3. a company or a body corporate provided that:
- it is registered and has its principle place of business in India;
- its chairman and at least two-thirds of its directors are citizens of India; and;
- its substantial ownership and effective control is vested in Indian nationals; or
4. a company or corporation registered elsewhere than in India, provided that such company or corporation has leased the RPA to any organisation as mentioned in point (2) or (3) above.
Documents required for registration of UINAn applicant who is eligible as per the provisions laid down by the DGCA must submit a duly filled application along with requisite documents through the Digital Sky platform (CAR Series X Part I, section 3, paragraph 6.2 – Air Transport issued on 27 August 2018, effective from 1 December 2018) and must provide the following information:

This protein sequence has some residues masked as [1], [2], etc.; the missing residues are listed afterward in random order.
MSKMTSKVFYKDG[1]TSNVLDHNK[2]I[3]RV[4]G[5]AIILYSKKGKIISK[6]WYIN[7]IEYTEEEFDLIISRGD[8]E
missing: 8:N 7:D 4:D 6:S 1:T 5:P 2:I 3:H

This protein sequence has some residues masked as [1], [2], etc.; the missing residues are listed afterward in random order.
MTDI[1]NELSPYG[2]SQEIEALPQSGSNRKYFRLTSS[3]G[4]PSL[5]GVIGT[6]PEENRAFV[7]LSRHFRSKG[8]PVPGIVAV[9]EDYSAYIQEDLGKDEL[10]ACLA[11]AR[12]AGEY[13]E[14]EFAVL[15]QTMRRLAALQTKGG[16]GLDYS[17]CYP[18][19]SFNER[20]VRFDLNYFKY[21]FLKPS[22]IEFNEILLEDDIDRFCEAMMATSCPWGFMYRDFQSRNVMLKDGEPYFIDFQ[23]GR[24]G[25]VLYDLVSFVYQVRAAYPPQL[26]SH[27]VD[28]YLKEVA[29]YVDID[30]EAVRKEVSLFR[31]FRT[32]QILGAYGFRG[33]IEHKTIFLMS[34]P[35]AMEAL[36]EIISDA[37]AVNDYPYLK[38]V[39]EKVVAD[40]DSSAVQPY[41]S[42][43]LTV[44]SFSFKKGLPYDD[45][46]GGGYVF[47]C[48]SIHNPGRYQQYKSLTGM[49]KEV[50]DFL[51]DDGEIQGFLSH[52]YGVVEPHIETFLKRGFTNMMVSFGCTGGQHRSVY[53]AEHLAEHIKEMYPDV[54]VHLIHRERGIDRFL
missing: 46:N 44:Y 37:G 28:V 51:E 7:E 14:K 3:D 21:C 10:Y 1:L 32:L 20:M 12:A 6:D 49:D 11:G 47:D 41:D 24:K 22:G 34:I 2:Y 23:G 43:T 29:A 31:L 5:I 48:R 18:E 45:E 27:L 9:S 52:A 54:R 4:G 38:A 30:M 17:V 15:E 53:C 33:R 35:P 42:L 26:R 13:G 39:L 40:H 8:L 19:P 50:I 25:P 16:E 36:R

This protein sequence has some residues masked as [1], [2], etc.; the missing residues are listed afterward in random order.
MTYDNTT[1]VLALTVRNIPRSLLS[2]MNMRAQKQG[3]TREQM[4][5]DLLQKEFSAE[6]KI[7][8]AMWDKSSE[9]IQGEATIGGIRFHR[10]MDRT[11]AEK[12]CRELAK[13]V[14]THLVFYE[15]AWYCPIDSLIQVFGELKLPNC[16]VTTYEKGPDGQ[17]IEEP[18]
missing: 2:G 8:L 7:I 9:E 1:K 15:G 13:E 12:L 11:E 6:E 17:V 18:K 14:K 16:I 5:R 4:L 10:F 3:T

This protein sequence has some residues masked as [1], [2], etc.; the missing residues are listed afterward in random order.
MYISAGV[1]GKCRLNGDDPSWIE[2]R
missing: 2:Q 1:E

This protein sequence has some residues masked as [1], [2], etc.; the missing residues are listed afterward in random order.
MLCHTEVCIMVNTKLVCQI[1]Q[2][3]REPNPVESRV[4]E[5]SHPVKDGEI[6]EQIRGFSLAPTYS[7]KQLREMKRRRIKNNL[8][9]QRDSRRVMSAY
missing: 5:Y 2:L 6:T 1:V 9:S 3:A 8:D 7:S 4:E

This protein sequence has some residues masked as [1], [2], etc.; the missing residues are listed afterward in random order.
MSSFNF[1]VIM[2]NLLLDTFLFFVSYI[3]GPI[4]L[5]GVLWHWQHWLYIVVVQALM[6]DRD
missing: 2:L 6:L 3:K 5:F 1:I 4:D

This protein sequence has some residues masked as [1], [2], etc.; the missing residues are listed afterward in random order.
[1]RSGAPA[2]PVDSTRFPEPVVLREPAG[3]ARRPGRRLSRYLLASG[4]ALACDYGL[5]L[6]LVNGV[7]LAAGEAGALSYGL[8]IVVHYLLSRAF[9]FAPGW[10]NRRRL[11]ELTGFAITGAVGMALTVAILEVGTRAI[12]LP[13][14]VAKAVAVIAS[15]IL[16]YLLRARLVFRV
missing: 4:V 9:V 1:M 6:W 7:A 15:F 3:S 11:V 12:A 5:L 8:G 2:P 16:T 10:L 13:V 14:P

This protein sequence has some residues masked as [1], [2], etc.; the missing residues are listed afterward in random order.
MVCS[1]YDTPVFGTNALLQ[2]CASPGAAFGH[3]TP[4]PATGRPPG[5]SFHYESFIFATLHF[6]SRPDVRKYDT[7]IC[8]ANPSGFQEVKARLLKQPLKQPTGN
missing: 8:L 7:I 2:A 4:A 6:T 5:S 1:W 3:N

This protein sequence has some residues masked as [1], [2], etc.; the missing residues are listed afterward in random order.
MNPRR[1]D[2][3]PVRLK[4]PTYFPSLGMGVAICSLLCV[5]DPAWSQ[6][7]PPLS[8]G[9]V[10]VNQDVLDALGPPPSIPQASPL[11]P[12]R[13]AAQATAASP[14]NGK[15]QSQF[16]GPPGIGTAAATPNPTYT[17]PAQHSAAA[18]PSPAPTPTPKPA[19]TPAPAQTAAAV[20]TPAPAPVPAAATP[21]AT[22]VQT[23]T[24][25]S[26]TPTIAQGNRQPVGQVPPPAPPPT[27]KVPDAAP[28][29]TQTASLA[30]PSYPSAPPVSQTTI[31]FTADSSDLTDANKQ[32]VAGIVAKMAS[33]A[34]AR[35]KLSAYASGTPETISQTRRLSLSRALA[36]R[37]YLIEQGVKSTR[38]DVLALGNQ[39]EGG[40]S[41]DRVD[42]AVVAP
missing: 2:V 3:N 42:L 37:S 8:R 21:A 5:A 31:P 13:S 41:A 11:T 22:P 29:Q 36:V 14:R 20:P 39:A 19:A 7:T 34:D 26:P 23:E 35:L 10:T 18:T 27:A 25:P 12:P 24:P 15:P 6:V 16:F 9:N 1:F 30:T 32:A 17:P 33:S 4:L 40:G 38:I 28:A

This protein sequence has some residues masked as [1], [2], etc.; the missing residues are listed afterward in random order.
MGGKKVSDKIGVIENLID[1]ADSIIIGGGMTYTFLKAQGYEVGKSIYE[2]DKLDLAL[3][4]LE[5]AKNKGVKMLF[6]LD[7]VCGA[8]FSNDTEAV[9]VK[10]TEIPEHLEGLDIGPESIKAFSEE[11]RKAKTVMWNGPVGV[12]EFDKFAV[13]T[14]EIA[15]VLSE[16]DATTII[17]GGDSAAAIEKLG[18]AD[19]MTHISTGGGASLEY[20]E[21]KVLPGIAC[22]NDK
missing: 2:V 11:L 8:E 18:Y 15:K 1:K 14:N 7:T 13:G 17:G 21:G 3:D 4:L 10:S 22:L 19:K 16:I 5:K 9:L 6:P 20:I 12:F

- contact details of owners or lessee with a valid CIN, GSTIN or PAN card;
- purpose and base of operation;
- specification of the RPA;
- weight of compatible payload and maximum load carrying capacity of the RPA;
- RPA flight manual or manufacturer’s operating manual (as applicable);
- manufacturer’s maintenance guidelines for the RPA (as applicable);
- manufacturer’s certificate of compliance with NPNT;
- ETA from WPC Wing, Department of Telecommunication for RPA; and
- security clearance (not older than five years from the date of application) for all – from the Ministry of Home Affairs (MHA) except in case of central government or state government or any company or corporation owned or controlled by either of the said governments.